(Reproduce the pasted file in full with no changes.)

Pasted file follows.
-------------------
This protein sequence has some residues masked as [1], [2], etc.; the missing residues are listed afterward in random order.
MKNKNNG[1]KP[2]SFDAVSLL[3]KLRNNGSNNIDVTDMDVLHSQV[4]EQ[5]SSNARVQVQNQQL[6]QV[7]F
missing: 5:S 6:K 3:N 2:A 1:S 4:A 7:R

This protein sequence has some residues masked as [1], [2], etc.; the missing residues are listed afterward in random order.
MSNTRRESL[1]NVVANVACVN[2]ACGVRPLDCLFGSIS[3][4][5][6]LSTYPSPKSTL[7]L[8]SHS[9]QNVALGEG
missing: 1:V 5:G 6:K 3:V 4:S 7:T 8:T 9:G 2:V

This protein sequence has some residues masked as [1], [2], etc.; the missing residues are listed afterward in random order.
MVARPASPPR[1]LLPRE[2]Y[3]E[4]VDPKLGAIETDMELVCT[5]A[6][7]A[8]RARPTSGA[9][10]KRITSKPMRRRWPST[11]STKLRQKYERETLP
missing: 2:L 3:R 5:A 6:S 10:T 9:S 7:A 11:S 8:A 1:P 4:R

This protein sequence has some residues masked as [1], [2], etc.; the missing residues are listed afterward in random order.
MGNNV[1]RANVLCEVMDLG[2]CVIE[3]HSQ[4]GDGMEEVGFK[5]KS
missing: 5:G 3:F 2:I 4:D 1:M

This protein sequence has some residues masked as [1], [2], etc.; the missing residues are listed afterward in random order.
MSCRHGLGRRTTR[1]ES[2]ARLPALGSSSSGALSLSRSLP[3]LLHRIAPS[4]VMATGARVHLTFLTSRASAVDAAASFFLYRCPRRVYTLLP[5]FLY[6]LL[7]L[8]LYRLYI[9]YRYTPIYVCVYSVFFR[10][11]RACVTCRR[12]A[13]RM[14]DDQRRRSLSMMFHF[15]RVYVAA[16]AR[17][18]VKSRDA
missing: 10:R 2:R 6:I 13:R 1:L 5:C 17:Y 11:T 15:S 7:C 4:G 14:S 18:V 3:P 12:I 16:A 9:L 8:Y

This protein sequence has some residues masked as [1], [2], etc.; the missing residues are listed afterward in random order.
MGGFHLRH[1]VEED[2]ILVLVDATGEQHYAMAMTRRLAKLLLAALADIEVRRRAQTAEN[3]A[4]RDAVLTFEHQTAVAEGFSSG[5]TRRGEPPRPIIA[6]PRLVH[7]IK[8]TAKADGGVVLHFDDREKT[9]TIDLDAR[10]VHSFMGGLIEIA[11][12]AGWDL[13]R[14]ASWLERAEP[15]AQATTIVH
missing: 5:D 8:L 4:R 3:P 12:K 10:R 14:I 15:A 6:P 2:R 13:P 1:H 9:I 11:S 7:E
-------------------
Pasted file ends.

This protein sequence has some residues masked as [1], [2], etc.; the missing residues are listed afterward in random order.
MKNKNNG[1]KP[2]SFDAVSLL[3]KLRNNGSNNIDVTDMDVLHSQV[4]EQ[5]SSNARVQVQNQQL[6]QV[7]F
missing: 5:S 6:K 3:N 2:A 1:S 4:A 7:R

This protein sequence has some residues masked as [1], [2], etc.; the missing residues are listed afterward in random order.
MSNTRRESL[1]NVVANVACVN[2]ACGVRPLDCLFGSIS[3][4][5][6]LSTYPSPKSTL[7]L[8]SHS[9]QNVALGEG
missing: 1:V 5:G 6:K 3:V 4:S 7:T 8:T 9:G 2:V

This protein sequence has some residues masked as [1], [2], etc.; the missing residues are listed afterward in random order.
MVARPASPPR[1]LLPRE[2]Y[3]E[4]VDPKLGAIETDMELVCT[5]A[6][7]A[8]RARPTSGA[9][10]KRITSKPMRRRWPST[11]STKLRQKYERETLP
missing: 2:L 3:R 5:A 6:S 10:T 9:S 7:A 11:S 8:A 1:P 4:R

This protein sequence has some residues masked as [1], [2], etc.; the missing residues are listed afterward in random order.
MGNNV[1]RANVLCEVMDLG[2]CVIE[3]HSQ[4]GDGMEEVGFK[5]KS
missing: 5:G 3:F 2:I 4:D 1:M

This protein sequence has some residues masked as [1], [2], etc.; the missing residues are listed afterward in random order.
MSCRHGLGRRTTR[1]ES[2]ARLPALGSSSSGALSLSRSLP[3]LLHRIAPS[4]VMATGARVHLTFLTSRASAVDAAASFFLYRCPRRVYTLLP[5]FLY[6]LL[7]L[8]LYRLYI[9]YRYTPIYVCVYSVFFR[10][11]RACVTCRR[12]A[13]RM[14]DDQRRRSLSMMFHF[15]RVYVAA[16]AR[17][18]VKSRDA
missing: 10:R 2:R 6:I 13:R 1:L 5:C 17:Y 11:T 15:S 7:C 4:G 14:S 18:V 3:P 12:I 16:A 9:L 8:Y

This protein sequence has some residues masked as [1], [2], etc.; the missing residues are listed afterward in random order.
MGGFHLRH[1]VEED[2]ILVLVDATGEQHYAMAMTRRLAKLLLAALADIEVRRRAQTAEN[3]A[4]RDAVLTFEHQTAVAEGFSSG[5]TRRGEPPRPIIA[6]PRLVH[7]IK[8]TAKADGGVVLHFDDREKT[9]TIDLDAR[10]VHSFMGGLIEIA[11][12]AGWDL[13]R[14]ASWLERAEP[15]AQATTIVH
missing: 5:D 8:L 4:R 3:P 12:K 10:R 14:I 15:A 6:P 2:R 13:P 1:H 9:I 11:S 7:E